The Bear / Claire Cameron
Toronto: Doubleday, c2014.
Imagine an idyllic summer vacation in Algonquin Park; imagine an outdoorsy family on a canoe trip, two active parents with their two very young children. Now imagine that the worst happens: while the children sleep, their parents are attacked by a rogue bear.
The story is told from the perspective of five year old Anna, confused by what she's hearing. She can't figure out why her mother is yelling, who never yells. So she tries to be very quiet, thinking that she's going to get in trouble for not being asleep. We, the reader, know why, and it is chilling to read this.
Before the bear attacks him as well, their father succeeds in dragging the two children out of their tent and stuffing them for safety into their secure food hamper, where they uncomfortably wait out the bear until morning. But when they finally emerge, it’s to a world completely changed.
Their dying mother hangs on long enough to insist that five year old Anna take care of her three year old brother Alex (usually called Stick), by getting them both into the canoe and away from the campsite. Anna does her best, making it across the lake despite shoving off without a paddle. But as the canoe grounds itself on the other shore, they tumble out; over the next few days, the two children struggle to survive until somebody, anybody, comes searching for the missing campers. They face hunger, thirst, exhaustion, poison ivy, fear, confusion and more, all while Anna is trying to stay in control.
The story is narrated by Anna, filtered through her five-year-old understanding. It makes the horror of the situation more evident, as she describes things that we as readers understand much more clearly than she does. (My own realization of what was actually going on in some parts made me quickly skip down to the end of the page or turn it rapidly.)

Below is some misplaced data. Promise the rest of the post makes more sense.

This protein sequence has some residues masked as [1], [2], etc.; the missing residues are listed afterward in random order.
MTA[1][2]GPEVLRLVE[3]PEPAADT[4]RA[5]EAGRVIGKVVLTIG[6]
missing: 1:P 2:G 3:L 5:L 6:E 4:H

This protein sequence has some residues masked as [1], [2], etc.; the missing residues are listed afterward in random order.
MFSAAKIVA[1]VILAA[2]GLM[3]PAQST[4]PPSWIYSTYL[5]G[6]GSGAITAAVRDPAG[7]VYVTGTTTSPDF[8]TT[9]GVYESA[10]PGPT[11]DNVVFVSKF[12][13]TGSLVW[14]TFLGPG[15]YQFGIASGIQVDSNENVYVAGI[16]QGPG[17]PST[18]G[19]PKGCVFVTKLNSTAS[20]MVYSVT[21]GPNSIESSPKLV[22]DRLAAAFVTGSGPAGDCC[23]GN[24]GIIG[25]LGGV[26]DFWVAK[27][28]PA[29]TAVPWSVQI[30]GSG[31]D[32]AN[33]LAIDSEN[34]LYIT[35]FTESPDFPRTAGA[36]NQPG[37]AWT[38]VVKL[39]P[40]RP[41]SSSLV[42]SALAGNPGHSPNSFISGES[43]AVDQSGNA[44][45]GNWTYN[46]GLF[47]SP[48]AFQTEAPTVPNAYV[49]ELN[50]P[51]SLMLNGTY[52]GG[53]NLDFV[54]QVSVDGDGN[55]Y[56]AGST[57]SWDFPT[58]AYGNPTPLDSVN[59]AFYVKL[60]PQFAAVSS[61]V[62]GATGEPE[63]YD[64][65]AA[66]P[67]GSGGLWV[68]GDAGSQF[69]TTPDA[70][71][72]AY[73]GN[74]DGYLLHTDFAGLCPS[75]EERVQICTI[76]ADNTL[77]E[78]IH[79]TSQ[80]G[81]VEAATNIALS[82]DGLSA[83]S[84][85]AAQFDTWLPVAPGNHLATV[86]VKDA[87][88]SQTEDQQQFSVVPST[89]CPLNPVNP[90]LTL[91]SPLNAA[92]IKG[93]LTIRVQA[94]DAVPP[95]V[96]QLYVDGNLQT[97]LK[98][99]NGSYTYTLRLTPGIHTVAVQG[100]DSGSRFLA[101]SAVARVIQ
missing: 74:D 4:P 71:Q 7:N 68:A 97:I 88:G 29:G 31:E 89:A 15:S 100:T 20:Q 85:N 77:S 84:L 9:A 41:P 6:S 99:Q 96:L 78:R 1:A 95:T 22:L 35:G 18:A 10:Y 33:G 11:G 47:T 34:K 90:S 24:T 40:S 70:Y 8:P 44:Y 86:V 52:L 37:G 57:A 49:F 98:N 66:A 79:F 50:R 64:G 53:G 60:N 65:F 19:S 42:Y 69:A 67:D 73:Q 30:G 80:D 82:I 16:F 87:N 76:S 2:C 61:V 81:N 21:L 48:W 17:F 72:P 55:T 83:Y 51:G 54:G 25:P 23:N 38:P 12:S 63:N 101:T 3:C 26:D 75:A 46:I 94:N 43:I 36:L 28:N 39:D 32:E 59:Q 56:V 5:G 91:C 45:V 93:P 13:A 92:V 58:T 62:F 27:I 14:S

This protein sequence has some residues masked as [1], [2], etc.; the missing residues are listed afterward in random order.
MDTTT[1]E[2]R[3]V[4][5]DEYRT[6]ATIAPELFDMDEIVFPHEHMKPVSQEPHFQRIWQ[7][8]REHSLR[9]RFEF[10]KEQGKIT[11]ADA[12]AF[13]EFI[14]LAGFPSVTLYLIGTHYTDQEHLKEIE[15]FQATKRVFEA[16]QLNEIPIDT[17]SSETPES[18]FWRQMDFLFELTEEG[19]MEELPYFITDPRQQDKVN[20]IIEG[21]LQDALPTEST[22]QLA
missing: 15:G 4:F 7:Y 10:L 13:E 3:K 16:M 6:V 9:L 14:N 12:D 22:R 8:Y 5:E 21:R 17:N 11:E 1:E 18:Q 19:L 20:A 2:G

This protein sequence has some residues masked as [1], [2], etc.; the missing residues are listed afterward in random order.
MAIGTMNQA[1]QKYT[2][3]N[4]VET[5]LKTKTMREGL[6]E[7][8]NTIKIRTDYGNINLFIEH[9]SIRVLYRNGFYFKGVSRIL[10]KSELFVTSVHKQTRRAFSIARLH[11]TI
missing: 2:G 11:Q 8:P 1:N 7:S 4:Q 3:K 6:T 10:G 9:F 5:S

Cameron succeeds with this approach; Anna’s voice is believable and she behaves like a child would. That said, she is also the only character who acts upon the story for most of the narrative, with no other speaking characters in sight. Because of this, much of the book is made up of Anna’s memories and flashbacks to her regular life in Toronto. These parts are told more with an authorial voice than Anna's specifically, as she'd be a very advanced five year old indeed to express herself so elegantly.
When Anna and Alex are rescued and returned to their grandfather’s care, Anna is suddenly allowed simply to be a child again, and it is in these last pages of the book that the emotion really kicks in. The final chapter really got me, so make sure if you're reading it in public you're prepared for that -- fair warning!
The Bear is a powerfully written, emotionally hard-hitting novel that becomes compulsive reading. This really isn't my usual type of book, as I'm not big on horrible events, outdoorsy themes, or child narrators. But I tried this on a whim, and didn't put it down until I'd finished. If you enjoy adrenaline-ridden contemporary novels, try this one. It's so very Canadian, and well worth checking out.
(first published in my local paper & library blog in slightly briefer form, March 20)